http://www.revisor.leg.state.mn.us/stats/626/557.html

Subdivision 26. RIGHT TO ASSOCIATE. Residents may meet with visitors and participate in activities of commercial, religious, political, as defined in section 203B.11 and community groups without interference at their discretion if the activities do not infringe on the right to privacy of other residents or are not programmatically contraindicated. This includes the right to join with other individuals within and, outside the facility to work for improvements in long-term care. Upon admission to a facility, a patient or resident, or the patient's or resident's legal guardian or conservator, shall be given the opportunity to authorize disclosure of the patient's or resident's presence in the facility, to callers or visitors who may seek to communicate with the patient or resident. This disclosure option must be made available in all cases where Federal law prohibits unauthorized disclosure of patient or resident identifying information to callers and visitors. To the extent possible, the legal guardian or conservator of a patient or resident shall consider the opinions of the patient or resident regarding the disclosure of the patient's or resident's presence in the facility.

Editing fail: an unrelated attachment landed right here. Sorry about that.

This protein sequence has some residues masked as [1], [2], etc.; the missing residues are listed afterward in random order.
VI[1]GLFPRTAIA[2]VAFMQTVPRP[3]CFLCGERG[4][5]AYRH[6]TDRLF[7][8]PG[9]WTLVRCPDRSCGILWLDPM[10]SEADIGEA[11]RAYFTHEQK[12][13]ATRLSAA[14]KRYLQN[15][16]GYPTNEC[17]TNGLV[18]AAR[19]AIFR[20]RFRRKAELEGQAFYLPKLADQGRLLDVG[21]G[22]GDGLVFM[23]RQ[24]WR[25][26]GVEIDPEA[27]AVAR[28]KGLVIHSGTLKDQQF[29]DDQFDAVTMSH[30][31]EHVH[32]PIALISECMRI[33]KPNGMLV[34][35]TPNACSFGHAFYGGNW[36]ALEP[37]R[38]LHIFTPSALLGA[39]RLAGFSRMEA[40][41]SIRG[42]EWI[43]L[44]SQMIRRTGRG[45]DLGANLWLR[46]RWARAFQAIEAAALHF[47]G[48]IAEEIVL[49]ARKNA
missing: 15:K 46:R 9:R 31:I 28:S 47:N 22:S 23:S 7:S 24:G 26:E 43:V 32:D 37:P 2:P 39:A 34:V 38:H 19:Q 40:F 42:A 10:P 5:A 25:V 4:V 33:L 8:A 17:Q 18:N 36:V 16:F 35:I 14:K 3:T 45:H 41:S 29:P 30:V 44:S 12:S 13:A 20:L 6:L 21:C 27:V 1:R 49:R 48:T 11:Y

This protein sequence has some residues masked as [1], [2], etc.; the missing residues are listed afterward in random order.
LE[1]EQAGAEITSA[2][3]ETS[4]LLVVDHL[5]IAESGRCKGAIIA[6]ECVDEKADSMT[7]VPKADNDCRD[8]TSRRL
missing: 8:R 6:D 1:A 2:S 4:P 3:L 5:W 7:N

http://www.revisor.leg.state.mn.us/stats/203B/11.html

If you have questions regarding this Bulletin, please contact the Minnesota Department of Health, Compliance Monitoring Division, at (651) 201-4101..

Updated Thursday, 17-Mar-2011 11:18:47 CDT